Understanding UTF-84:14 with Phil Sturgeon
If time zones are hard then UTF-8 is a whole other problem and many developers don’t even know what it is. PHP can help you out, but you need to enable UTF-8 for the database, HTTP headers, HTML output, and when working with strings.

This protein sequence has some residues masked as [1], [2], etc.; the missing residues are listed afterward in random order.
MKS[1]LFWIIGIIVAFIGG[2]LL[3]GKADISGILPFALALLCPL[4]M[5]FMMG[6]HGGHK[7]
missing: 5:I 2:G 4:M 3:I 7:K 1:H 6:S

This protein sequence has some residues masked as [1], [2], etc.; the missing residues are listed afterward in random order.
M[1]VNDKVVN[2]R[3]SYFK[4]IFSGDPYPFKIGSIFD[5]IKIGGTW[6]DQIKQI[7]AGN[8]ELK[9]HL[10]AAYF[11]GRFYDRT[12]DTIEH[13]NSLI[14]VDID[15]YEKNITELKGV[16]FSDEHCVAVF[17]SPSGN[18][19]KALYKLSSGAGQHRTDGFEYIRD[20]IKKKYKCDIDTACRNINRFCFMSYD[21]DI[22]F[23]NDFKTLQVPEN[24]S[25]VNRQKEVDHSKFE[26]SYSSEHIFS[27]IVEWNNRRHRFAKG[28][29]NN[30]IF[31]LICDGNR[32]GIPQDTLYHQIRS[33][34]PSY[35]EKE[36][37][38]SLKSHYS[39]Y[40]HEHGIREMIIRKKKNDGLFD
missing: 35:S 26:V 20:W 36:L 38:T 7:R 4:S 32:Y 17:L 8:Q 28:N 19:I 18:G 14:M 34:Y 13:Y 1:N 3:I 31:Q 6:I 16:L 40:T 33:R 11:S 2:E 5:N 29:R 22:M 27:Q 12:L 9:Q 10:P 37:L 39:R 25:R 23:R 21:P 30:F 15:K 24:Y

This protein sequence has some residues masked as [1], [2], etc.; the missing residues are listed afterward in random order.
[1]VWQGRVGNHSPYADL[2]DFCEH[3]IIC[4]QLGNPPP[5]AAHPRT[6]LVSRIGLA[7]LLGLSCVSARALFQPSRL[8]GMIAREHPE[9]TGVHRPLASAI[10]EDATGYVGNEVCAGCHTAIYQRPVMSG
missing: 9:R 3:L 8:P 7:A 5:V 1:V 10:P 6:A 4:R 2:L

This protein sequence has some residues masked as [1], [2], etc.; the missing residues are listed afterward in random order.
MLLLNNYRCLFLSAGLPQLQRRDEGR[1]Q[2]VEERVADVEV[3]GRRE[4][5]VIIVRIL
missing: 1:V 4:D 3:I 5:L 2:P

Most text on the Internet is a special collection of bits defined in some sort of 0:00 character set. 0:04 These days, that character set is probably UTF-8, 0:05 which stands for Unicode Transfer Format. 0:07 The 8 is just to differentiate it from other types of UTF character sets, 0:10 which store things a little differently. 0:14 Over the last ten years, UTF-8 has taken over from other character sets as 0:17 the most popular character encoding, and 0:21 is able to fit pretty much any character you would want to insert as text. 0:23 UTF-8 can handle all Unicode characters, 0:26 including international characters, symbols, and things like emoticons. 0:30 Whether supporting fancy emoticons is something that interests you or 0:36 not, supporting international characters outside of the basic a to z 0:38 range is very important. 0:42 Even if your application is launching somewhere like the U.S.A. or 0:44 United Kingdom, lots of people have special characters in their name and 0:47 that will need UTF-8 to support things like accented characters and Cyrillics. 0:50 PHP will work with UTF-8 content and 0:55 is getting more features to make it even easier. 0:57 But much of that functionality is tucked away in a non-default extension 0:59 called mbstring. 1:03 Before we can work with mbstring, we need to make sure it's enabled. 1:04 So open up index.php and I'll show you how to check. 1:08 On line 3, we're calling the core function phpinfo. 1:12 This function will output all sorts of useful information to the screen, 1:16 including information about installed and enabled modules. 1:18 On line 4, the exit statement is being used to halt execution of the script, 1:22 and none of the rest of this code will run. 1:26 We'll get to that in a second. 1:27 But first, let's click on the eye icon to preview this script and 1:30 see what phpinfo shows us. 1:32 If we use the Find functionality in our browser, we can type mbstring. 1:36 And not this first part, this is what we want to see here. 1:40 If the mbstring section is missing or disabled, then you will need to enable it. 1:44 But luckily for us, it's always enabled on Workspaces. 1:48 Let's go back to our workspace and remove lines 3 or 4, and 1:51 then take a look at the rest of this code. 1:54 On line 6, we're calling the function named mb_internal_encoding. 1:56 We pass it a string argument with the name of our encoding, which, in this case, 2:00 is UTF-8. 2:04 This lets the mbstring extension know which character encoding we 2:05 wish to work with. 2:08 On line 7, we call a function named mb_http_output. 2:09 And once again, we pass it a string as an argument containing UTF-8. 2:14 This lets mbstring know that our HTML will be output as UTF-8. 2:18 These two lines might seem like they're overkill, but 2:21 it's handy to be verbose when working with UTF-8. 2:24 Line 9 is a string variable called string. 2:26 It's full of accented characters that do not exist in ASCII but do exist in UTF-8. 2:29 On line 11 here, we're using the header function to set the HTTP header manually. 2:33 Headers are separated by name and value with a colon. 2:37 And in this instance, we're setting the content type to text/html. 2:41 That's not too interesting as that's the default header anyway, but 2:45 we're also appending an extra attribute. 2:48 By setting charset UTF-8 here, we're letting the browser know that 2:50 any HTML following this is going to be UTF-8 too. 2:53 Finally, we're outputting a basic HTML page with a title and a body. 2:57 This contains two paragraphs. 3:01 The first paragraph is going to output an uppercased version of this string, and 3:03 the second is going to output the length of the string. 3:07 Let's see what happens when we try and refresh the browser. 3:09 Now these results look a little funny. 3:12 PHP is doing its best to try and uppercase a string, but 3:14 it would only be able to change the case of non-Unicode characters. 3:17 Also, if we asked for the length of this string, the Unicode characters will 3:21 confuse PHP and make it think the string is longer than it really is. 3:23 Really, this string is only 36 characters long to a human, but PHP thinks it's 41. 3:28 We can fix this quite easily by using the mb extension functions. 3:32 All we have to do here is append mb to the front. 3:40 [BLANK_AUDIO] 3:42 And there we go. 3:45 Now the count is correctly 36 characters and all of the characters being uppercase, 3:47 not just the ASCII ones. 3:52 There's a mbstring replacement function for pretty much every core 3:53 string function, so just try shoving mb on the front and it should work. 3:57 This will get you started working with the UTF-8 and PHP. 4:01 But once you start interacting with a database, 4:04 you'll need to get that set up as UTF-8 too. 4:06 Visit PHP The Right Way to see a little bit about how that all works. 4:09 Let's move on to the next stage. 4:12
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